Islands as model systems for understanding how species affect ecosystem properties
Article first published online: 4 JUL 2002
Journal of Biogeography
Volume 29, Issue 5-6, pages 583–591, May/June 2002
How to Cite
Wardle, D. A. (2002), Islands as model systems for understanding how species affect ecosystem properties. Journal of Biogeography, 29: 583–591. doi: 10.1046/j.1365-2699.2002.00708.x
- Issue published online: 4 JUL 2002
- Article first published online: 4 JUL 2002
- boreal forest;
- carbon storage;
- island area;
- species effects
To evaluate the potential of island systems as tools for investigating how species affect ecosystem properties. This is done by first reviewing the available literature, and then by focusing on a study in an archipelago of lake islands in northern Sweden.
Islands in lakes Uddjaure and Hornavan in the northern Swedish boreal forest.
The available literature suggests that islands offer two types of opportunities for investigating how species affect ecosystem properties. The first emerges from the fact that island biotas are often relatively depauperate compared with corresponding continental biotas. This enables the effects of species to be assessed against a less complicated background. The second involves the use of islands as spatially independent replicate ecosystems, which can be used to evaluate the effects of ecosystem drivers over larger spatial scales than is possible through most other approaches that allow proper replication of ecosystems. Examples are presented of the use of each approach. The Swedish lake island system is based on fifty independent islands. A wildfire frequency gradient across these islands favours different plant functional types on different islands; this leads to plant species effects influencing a range of properties both above- and below-ground. Two examples are presented of ecological issues that can be investigated using this island system. First, the difference in fire frequency across islands enables assessment of the effects of fire (and hence fire suppression) on terrestrial carbon storage, and the global change implications of this. Secondly, the system can be used to address theories about the importance of plant community composition and biodiversity in driving ecosystem properties at the across-island spatial scale.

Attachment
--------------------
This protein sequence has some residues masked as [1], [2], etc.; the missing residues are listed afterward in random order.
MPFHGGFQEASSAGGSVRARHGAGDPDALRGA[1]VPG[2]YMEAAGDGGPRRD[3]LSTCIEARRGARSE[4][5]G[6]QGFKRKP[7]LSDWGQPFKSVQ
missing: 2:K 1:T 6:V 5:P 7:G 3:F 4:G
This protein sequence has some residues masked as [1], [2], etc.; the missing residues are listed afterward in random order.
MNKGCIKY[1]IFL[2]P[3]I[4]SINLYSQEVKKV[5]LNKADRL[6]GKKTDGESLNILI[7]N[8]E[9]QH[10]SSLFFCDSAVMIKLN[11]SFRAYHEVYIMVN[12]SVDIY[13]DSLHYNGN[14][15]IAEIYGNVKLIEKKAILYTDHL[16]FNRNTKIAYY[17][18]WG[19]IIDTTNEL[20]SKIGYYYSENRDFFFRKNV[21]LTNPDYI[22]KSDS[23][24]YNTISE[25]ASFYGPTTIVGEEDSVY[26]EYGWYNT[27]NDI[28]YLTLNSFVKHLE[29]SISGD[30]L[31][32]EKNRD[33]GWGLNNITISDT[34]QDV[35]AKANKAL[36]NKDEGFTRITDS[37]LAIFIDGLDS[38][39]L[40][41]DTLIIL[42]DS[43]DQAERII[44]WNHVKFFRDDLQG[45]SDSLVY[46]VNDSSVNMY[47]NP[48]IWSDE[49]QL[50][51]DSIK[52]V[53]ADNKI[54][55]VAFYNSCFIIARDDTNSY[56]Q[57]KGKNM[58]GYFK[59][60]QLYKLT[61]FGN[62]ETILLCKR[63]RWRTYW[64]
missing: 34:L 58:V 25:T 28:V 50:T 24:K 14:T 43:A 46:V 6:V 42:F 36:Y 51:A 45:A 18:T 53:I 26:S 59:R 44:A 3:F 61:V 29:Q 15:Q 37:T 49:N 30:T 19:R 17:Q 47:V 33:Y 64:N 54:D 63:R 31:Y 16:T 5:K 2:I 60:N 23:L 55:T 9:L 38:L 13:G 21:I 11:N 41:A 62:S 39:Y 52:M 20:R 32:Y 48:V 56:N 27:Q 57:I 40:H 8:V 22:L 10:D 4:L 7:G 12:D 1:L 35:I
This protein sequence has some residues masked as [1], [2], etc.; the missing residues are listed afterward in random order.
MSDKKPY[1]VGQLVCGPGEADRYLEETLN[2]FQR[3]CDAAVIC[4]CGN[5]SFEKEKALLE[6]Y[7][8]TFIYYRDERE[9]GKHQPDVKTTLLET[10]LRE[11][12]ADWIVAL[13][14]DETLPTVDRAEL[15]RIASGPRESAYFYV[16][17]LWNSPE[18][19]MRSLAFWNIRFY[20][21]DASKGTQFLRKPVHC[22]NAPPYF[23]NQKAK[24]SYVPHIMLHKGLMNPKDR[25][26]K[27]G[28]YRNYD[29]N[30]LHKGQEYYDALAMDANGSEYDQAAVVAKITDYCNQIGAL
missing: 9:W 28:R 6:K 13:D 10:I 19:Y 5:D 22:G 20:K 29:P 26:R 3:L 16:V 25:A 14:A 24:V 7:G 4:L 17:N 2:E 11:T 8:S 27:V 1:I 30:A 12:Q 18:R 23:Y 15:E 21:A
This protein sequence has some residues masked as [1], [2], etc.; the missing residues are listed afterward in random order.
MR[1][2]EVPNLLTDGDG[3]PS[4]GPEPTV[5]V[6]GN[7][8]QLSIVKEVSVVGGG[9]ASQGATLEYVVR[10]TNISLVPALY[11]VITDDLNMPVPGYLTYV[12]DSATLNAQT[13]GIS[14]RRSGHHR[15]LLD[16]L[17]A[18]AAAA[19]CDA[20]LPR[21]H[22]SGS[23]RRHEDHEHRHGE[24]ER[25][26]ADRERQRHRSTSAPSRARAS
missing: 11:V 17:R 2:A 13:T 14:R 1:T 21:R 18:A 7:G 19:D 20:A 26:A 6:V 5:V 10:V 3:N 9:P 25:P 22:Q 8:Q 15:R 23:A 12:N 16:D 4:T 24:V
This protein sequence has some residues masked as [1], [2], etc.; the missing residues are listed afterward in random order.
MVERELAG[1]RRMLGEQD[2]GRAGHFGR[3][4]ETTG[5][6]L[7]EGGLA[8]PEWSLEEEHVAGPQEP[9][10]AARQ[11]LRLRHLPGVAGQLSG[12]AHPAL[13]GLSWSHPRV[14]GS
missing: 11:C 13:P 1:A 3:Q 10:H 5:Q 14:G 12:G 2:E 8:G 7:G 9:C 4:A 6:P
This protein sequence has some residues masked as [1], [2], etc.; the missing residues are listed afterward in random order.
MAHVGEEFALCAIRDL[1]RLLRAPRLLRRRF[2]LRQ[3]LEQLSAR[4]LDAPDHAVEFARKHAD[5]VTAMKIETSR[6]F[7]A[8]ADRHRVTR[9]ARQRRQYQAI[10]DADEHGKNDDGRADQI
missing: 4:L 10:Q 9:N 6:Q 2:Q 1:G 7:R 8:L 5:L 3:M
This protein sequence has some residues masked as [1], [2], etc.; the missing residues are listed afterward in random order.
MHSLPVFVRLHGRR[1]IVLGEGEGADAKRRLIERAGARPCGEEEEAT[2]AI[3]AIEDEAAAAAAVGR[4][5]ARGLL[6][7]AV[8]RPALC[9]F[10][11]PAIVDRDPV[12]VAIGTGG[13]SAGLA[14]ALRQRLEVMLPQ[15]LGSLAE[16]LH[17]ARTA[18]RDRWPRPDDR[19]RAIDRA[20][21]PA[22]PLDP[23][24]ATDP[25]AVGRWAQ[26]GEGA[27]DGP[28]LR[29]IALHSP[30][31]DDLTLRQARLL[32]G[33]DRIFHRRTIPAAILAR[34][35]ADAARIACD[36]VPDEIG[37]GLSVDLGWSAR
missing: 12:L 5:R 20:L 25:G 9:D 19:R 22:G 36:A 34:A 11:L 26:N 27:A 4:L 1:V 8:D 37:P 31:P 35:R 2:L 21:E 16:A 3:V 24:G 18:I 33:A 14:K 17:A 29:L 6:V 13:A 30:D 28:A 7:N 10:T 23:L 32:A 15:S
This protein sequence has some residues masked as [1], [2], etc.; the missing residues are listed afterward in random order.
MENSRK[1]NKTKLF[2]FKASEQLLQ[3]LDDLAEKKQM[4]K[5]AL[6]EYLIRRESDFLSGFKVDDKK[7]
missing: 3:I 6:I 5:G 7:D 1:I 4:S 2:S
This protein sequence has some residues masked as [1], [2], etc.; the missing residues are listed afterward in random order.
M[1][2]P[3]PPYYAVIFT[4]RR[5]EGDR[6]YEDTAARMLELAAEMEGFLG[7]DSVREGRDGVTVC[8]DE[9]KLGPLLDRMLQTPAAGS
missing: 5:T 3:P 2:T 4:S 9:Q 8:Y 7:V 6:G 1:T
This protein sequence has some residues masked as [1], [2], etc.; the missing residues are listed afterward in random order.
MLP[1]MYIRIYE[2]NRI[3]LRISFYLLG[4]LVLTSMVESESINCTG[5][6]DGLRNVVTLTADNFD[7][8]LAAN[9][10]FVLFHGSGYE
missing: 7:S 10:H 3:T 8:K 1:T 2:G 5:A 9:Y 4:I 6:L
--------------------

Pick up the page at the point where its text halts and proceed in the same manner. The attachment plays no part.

Islands provide real opportunities for investigating biological drivers of ecosystem functioning, although they have been vastly underused for such purposes. Further, island studies have significant potential for investigating the effects of global change phenomena on terrestrial ecosystems, ranging from the impacts of biodiversity loss and invasive organisms to issues relating to terrestrial carbon sequestration. Island ecosystems enable questions to be addressed about ecosystems over ecologically meaningful spatial scales that can be addressed in no other way.